Monday, September 13, 2010
BRIAN TROUTMAN/Reprinted from the Times and Democrat
Kay Snider, S.C. State Staff Senate president, said bins on campus like this one outside of Andrew Hugine Suites must be emptied regularly to prevent overflow.
Turn trash into treasure - that's the goal of South Carolina State University's new recycling program.
Launched on Aug. 13, 2010 as one of many green initiatives planned by the Staff Senate, the program has received an overwhelming response from faculty, staff and students.
"We wanted to start out with something we thought would be small," said Kay Snider, Staff Senate president. But Snider said after launching the project, it is anything but small. The response has prompted a scramble for more resources, including more recycling bins to spread throughout various areas of campus.
In addition to doing something positive for the environment, the Staff Senate hopes to raise at least $50,000 for the University with the recycling program. Snider notes that after the initial response, $50,000 may easily be surpassed. The program is being pushed and promoted from all areas, from University administrators to student leaders and resident assistants.
"We have a lot of waste everywhere," Snider said. "What's a better way than to recycle and use that process to generate funds."
Currently, there are recycling bins for paper, plastic, plastic bottles and aluminum cans on many areas of campus, and plans include equipping each dormitory on campus with bins. There are also plans for spreading several 95-gallon bins around the University, including tailgating areas and Oliver C. Dawson Stadium.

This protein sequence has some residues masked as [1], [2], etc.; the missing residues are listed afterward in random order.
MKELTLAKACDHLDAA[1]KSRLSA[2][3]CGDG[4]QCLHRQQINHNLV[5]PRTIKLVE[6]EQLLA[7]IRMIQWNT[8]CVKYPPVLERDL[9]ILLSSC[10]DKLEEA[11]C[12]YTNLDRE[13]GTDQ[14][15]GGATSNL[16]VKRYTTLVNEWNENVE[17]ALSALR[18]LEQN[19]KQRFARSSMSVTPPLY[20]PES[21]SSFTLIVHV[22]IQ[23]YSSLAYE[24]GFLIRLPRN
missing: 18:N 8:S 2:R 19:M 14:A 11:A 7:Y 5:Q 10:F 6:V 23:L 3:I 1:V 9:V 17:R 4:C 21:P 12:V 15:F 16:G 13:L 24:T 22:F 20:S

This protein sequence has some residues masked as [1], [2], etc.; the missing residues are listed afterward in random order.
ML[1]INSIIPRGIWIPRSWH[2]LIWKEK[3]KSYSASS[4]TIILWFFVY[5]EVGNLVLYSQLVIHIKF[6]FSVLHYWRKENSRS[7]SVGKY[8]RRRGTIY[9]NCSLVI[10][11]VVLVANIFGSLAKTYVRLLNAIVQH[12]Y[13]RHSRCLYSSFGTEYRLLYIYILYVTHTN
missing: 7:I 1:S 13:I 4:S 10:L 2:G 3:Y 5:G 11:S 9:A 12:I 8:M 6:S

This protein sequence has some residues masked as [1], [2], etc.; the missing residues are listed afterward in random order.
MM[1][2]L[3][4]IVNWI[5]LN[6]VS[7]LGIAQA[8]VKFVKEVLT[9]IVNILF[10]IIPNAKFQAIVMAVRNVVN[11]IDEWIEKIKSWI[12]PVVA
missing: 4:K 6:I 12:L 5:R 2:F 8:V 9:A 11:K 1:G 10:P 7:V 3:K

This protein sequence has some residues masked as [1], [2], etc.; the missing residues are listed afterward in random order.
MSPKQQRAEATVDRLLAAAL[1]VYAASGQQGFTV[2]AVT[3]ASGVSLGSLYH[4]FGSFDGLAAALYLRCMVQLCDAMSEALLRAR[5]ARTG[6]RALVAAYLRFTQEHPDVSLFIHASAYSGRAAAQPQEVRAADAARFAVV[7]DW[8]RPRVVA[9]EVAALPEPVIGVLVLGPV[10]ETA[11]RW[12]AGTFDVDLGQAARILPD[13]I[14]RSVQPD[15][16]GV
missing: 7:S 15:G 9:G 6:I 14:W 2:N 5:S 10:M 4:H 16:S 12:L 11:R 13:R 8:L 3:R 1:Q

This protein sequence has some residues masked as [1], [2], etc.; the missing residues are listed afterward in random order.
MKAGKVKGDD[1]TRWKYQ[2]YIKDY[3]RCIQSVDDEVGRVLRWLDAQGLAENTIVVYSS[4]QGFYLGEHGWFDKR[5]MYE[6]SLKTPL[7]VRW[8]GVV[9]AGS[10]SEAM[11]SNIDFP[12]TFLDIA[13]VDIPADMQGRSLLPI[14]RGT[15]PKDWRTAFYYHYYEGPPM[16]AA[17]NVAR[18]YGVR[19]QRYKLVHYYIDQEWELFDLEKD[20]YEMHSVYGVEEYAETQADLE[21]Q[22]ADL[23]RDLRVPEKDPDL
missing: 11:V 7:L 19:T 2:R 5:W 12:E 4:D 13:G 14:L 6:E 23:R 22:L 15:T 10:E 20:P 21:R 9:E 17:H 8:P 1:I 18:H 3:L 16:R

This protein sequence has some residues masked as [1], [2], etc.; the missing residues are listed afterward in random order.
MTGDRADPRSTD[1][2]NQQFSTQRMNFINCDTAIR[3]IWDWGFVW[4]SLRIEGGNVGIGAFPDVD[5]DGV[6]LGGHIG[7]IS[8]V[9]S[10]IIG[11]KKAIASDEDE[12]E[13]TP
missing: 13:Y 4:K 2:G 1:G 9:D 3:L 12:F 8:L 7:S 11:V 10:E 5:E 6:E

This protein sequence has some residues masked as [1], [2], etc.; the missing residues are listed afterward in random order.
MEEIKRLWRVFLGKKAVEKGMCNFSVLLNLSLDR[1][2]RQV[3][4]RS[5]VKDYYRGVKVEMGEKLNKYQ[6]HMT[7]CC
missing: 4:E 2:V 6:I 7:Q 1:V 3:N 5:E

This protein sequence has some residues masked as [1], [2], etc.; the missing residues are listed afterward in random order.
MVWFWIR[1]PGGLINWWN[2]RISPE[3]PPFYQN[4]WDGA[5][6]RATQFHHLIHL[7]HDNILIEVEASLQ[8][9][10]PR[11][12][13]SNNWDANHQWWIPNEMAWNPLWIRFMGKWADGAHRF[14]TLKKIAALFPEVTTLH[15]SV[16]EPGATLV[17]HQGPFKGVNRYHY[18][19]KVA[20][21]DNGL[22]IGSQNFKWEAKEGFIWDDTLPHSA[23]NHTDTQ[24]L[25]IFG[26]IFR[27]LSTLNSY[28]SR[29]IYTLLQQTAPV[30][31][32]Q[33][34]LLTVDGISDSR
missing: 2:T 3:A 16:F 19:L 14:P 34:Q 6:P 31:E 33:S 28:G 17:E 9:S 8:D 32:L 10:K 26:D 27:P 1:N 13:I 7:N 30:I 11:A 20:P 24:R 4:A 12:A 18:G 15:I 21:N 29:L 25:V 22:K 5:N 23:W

But it doesn't stop there. Snider said the University is also willing to collect recyclables from the community as needed. "SC State will pick up, meet halfway or provide community members directions to campus," Snider said. "Whatever it takes to generate those funds, that's what we're willing to do."
Of the funds raised via the project, 60 percent will go to need-based scholarships, 25 percent to operating expenses for the Staff Senate, and the rest will go to a discretionary fund. Snider said 100 percent of matched gifts will also go to need-based scholarships.
"It's difficult to generate funds," she said. "We figure if we do it ourselves, others will jump on the bandwagon. Everybody wins from this. Everybody benefits."